As for where I’ll go next with my reading, well that’s hard to know! I have a pile of review books, and also want to finish a book I’m halfway through for Stu’s Archipelago Reading fortnight. For now, let’s take a look at some of the books on the table:

First up we have some chunksters… And when I say chunksters I mean it as these are really big and heavy books!!! The Benjamin and the Penguin Modern Classics book were gifts at the end of last year, and I *have* been dipping – in particular into the PMC one, which is absolutely lovely but very, very bad for the wishlist… “Modernism” and the Barthes were purchases and again are both very dippable – I just wish I had more time sitting in my book chair to do that dipping!

Next up, here is a very interesting pile of review books from a variety of sources, and some of which are for Shiny New Books and others which will appear here. All of them look fascinating – it’s just a case of deciding which one should be the first to be read!

And here’s a few more review books, including a clutch from Michael Walmer Books; I really do want to get on to Rosalind Brackenbury soon as she sounds like a fascinating and very neglected author.

Truth be told, however, there are more books pending that would ever fit on the book table. In fact, as I hinted at the start of the post, they’re spreading madly; I’ve had to corral a batch of them on an old picnic table we have knocking around the house as you’ll see from this image:

British Library books, NYRB, Columbia University Press, Christmas gifts – so many potential joys waiting to be read. If there’s a zombie apocalypse I shall *definitely* be ok for books; but which one should I read next???

A look ahead to December while winter chill bites! #narniathon #readingplans

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It has been a bit horrible in recent days, what with the extreme weather in the UK and the depressing pandemic situation. But I had a pretty good reading month during November, spending time with some fascinating books, and as always printed matter has been the thing to keep me sane. So here is the pile and there were some very intriguing titles!

I’m pleased to say there were no duds, and actually some really stunning books in the pile! Reviews of these will turn up during December as I am still playing catch-up!

As for reading plans during the last month of 2020, I am definitely going to keep things as simple as I can. December is always a busy month, both at work and home, plus we are hoping to have some of the Offspring home over the festive season (fingers crossed…)

Challenge/event-wise, I am considering Calmgrove’s Narniathon which is a monthly read of all seven of C.S. Lewis’s wonderful Narnia books. I read these over and over as a child – they were one of my bookish props – but I haven’t revisited them for decades and confess to being curious as to how I would find them. So I have dug out my set…

However, spot the deliberate mistake!! For some reason, I have two copies of “Prince Caspian” and my “The Last Battle” has gone missing… I’m sure it’s in a box under a bed somewhere, and I have six months to find it. So assuming I get going with the event, I shall have to try to search it out.

Apart from visiting Narnia, I’ll also be trying to take part in a Twitter readalong of “A Lover’s Discourse” by Roland Barthes which I hope will go a little better than my attempt to join with a Saramago one of “The Gospel According to Jesus Christ” (I bailed because I wasn’t for some reason feeling the book – maybe just not its time right now). And I shall be participating in a little event to do with classic crime books – watch this space for more info later in the month!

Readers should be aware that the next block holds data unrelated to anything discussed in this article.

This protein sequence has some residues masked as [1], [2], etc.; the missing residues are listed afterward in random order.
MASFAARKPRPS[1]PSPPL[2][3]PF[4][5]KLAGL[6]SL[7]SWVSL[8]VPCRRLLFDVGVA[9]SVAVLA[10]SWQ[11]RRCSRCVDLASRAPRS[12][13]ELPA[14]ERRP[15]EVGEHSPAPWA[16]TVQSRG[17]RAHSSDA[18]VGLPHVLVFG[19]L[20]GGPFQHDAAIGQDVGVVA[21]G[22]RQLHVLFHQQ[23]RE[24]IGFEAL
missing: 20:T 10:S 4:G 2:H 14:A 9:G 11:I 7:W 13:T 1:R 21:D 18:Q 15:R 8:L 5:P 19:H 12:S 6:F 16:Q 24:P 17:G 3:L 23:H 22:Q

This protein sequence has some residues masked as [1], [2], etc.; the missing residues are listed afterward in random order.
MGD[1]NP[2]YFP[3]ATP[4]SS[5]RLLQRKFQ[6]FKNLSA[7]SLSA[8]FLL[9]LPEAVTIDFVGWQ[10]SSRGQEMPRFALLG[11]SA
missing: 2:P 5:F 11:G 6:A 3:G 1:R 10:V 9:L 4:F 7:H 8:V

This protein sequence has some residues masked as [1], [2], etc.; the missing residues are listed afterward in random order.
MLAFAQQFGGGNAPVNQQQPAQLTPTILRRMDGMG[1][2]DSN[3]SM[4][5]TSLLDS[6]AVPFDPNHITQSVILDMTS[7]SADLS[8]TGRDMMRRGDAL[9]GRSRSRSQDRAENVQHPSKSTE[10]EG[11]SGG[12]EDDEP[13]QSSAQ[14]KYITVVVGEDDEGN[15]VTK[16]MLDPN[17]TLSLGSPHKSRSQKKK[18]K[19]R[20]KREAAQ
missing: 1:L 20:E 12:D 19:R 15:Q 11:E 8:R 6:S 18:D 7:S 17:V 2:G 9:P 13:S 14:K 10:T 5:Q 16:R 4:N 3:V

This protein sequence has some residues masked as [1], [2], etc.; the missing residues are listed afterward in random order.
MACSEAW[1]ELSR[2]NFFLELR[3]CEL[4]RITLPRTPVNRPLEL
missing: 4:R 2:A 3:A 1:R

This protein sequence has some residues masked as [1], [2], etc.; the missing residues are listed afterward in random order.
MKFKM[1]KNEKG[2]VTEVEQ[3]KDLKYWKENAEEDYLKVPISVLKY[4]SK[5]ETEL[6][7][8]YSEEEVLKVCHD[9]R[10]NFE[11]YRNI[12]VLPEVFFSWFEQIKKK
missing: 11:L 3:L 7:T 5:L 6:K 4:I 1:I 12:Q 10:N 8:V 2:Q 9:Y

Those aren’t big bookish commitments, so aside from them I shall continue to keep denting the TBR – and above are some possibilities. Of course, me being me, having posited a pile of possibles I shall probably go on to read something completely different! What are you planning to read for December??

“…frequently contradictory interpretations…” #novnov #gilbertadair #thedeathoftheauthor

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November is a month bursting with challenges, and as I said in my October round-up post, I hope to take part at least in Novellas in November and German Lit Month and maybe even Margaret Atwood Reading Month. But we shall see – I know bad I am about sticking with plans. However, let’s start off the month in a positive way with a novella! “The Death of the Author” by Gilbert Adair is 135 pages in my edition, so the perfect candidate – and it’s a most unusual and thought provoking read. I picked the book up earlier in the year, and as usual can’t recall what prompted me to do so (my memory seems to get more sieve-like by the day…) However, I’ve seen the book described as a satirical look at literary cults, and it’s apparently based on a real person, so I felt inclined to explore…

My second hand copy of the book with an interesting ‘inclusion’ – would love to know the history behind this!

The book is narrated by Leopold Sfax, a critic, theorist and philospher. As the book opens, he’s approached by a woman who plans to write his biography and this throws up a number of problems. Sfax is a emigre Frenchman with an aristocratic background and a hidden history of collaboration in Paris during WW2. Having escaped his country post-War, he’s made a new life in the USA and managed to keep his past buried, while carving out fame as an academic for his “Theory”. A pompous and self-important man, his narrative style and use of language certainly remind this reader a little of Nabokov…